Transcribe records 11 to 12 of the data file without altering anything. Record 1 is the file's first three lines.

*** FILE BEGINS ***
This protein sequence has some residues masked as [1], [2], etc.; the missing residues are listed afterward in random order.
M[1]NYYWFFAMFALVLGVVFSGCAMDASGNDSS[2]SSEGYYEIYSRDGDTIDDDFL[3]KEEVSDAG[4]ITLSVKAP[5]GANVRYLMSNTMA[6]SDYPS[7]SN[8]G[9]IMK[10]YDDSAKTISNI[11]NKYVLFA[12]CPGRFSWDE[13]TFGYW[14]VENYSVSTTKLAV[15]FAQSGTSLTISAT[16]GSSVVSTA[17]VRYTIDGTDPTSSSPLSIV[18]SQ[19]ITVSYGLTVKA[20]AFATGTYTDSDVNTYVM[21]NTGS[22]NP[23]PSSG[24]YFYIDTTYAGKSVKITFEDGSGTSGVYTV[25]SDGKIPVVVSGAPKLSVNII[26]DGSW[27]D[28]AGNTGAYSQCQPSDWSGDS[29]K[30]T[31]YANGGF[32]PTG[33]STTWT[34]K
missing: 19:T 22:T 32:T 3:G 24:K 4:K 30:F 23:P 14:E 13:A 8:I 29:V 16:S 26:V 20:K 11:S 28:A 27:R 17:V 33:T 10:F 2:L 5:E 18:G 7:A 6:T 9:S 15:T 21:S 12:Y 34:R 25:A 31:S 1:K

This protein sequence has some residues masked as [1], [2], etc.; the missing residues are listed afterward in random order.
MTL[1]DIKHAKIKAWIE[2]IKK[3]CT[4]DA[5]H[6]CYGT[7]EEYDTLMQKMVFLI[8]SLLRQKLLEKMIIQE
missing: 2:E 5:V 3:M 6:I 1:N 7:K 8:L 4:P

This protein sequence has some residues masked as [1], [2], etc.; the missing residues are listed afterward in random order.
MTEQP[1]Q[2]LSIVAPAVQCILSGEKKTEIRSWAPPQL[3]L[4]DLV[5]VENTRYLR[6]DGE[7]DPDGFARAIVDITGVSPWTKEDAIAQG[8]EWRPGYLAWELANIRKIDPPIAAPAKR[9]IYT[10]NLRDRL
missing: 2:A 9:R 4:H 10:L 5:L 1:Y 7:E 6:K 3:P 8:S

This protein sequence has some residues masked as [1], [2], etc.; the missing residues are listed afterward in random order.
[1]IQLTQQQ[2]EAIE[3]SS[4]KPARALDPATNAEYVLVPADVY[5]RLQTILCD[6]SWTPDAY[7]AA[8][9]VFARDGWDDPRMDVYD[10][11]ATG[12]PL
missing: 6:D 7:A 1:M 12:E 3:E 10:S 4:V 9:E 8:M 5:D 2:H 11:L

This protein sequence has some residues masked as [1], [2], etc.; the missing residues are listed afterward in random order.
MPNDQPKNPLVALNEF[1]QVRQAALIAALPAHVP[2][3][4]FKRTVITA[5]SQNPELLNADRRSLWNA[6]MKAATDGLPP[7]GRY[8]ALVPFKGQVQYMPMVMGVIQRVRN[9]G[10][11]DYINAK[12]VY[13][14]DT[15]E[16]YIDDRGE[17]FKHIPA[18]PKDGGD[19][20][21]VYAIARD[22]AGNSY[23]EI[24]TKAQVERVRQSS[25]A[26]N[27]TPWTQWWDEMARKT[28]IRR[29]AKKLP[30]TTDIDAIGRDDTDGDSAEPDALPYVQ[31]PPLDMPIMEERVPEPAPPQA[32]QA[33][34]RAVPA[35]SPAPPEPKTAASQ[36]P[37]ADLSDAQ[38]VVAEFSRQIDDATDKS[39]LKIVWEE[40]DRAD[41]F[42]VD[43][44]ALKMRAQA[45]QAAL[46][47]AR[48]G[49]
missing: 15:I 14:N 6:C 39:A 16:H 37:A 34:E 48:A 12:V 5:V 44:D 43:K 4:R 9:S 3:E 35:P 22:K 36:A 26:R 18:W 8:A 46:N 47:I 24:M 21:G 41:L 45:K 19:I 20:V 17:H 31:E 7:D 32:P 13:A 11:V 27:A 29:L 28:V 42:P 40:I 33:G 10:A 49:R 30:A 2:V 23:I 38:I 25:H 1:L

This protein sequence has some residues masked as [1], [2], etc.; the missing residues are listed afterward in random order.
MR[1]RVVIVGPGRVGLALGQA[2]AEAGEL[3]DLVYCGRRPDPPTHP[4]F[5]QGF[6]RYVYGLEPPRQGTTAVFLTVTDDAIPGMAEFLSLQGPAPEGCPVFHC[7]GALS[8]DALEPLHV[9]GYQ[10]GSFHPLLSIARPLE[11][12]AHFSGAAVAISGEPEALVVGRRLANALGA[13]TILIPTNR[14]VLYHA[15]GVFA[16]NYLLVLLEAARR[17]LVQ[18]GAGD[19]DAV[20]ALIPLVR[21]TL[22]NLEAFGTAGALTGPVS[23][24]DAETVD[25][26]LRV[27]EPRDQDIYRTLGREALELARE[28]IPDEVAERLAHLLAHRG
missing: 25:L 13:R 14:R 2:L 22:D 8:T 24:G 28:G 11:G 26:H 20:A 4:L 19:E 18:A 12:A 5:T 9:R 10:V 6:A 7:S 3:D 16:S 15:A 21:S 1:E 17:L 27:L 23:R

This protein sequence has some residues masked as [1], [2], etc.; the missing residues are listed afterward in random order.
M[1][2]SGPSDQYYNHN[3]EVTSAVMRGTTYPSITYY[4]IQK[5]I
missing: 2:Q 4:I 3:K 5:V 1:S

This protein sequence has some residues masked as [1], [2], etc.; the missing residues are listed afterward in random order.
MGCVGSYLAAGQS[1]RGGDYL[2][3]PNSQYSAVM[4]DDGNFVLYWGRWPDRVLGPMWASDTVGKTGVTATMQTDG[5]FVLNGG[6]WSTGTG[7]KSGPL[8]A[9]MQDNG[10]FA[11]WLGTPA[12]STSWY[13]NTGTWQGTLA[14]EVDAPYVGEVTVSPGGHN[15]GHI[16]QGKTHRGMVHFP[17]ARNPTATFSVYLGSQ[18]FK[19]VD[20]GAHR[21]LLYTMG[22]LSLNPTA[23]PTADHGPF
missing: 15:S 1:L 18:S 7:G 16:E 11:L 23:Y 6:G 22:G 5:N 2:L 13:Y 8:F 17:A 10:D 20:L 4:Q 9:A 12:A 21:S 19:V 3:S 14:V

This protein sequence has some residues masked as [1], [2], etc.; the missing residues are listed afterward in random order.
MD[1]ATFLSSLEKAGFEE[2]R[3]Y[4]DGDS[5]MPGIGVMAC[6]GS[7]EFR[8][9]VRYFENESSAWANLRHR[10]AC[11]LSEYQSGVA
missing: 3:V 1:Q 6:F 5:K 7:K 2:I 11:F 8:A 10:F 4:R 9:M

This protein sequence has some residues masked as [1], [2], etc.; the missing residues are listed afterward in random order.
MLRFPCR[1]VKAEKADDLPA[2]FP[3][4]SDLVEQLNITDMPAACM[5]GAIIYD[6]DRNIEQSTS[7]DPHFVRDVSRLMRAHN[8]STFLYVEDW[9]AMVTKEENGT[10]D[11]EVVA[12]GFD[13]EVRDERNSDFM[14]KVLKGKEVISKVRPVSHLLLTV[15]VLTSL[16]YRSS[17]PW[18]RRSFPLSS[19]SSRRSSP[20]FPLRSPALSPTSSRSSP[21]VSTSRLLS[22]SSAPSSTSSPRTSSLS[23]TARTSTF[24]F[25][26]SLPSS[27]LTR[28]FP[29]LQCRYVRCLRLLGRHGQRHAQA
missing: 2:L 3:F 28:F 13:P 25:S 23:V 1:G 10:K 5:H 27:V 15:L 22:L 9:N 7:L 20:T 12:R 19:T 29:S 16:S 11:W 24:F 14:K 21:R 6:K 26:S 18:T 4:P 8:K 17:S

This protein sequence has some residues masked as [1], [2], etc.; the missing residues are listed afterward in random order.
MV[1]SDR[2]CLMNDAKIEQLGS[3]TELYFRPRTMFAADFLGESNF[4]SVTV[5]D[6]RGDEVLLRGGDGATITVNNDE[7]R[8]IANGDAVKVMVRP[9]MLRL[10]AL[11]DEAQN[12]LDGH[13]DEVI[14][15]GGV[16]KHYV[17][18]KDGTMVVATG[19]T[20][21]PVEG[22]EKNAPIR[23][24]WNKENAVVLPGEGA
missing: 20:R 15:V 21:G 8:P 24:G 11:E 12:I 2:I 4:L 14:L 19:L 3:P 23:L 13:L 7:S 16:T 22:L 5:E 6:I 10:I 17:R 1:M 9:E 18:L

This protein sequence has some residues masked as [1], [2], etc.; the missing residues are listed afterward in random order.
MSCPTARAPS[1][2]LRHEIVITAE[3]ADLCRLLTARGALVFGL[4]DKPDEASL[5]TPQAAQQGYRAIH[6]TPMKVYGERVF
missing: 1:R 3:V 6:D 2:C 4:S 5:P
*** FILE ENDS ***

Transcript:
This protein sequence has some residues masked as [1], [2], etc.; the missing residues are listed afterward in random order.
MV[1]SDR[2]CLMNDAKIEQLGS[3]TELYFRPRTMFAADFLGESNF[4]SVTV[5]D[6]RGDEVLLRGGDGATITVNNDE[7]R[8]IANGDAVKVMVRP[9]MLRL[10]AL[11]DEAQN[12]LDGH[13]DEVI[14][15]GGV[16]KHYV[17][18]KDGTMVVATG[19]T[20][21]PVEG[22]EKNAPIR[23][24]WNKENAVVLPGEGA
missing: 20:R 15:V 21:G 8:P 24:G 11:E 12:I 2:I 4:L 14:L 19:L 3:P 23:L 13:L 7:S 16:T 22:L 5:E 6:I 10:I 17:R 1:M 9:E 18:L

This protein sequence has some residues masked as [1], [2], etc.; the missing residues are listed afterward in random order.
MSCPTARAPS[1][2]LRHEIVITAE[3]ADLCRLLTARGALVFGL[4]DKPDEASL[5]TPQAAQQGYRAIH[6]TPMKVYGERVF
missing: 1:R 3:V 6:D 2:C 4:S 5:P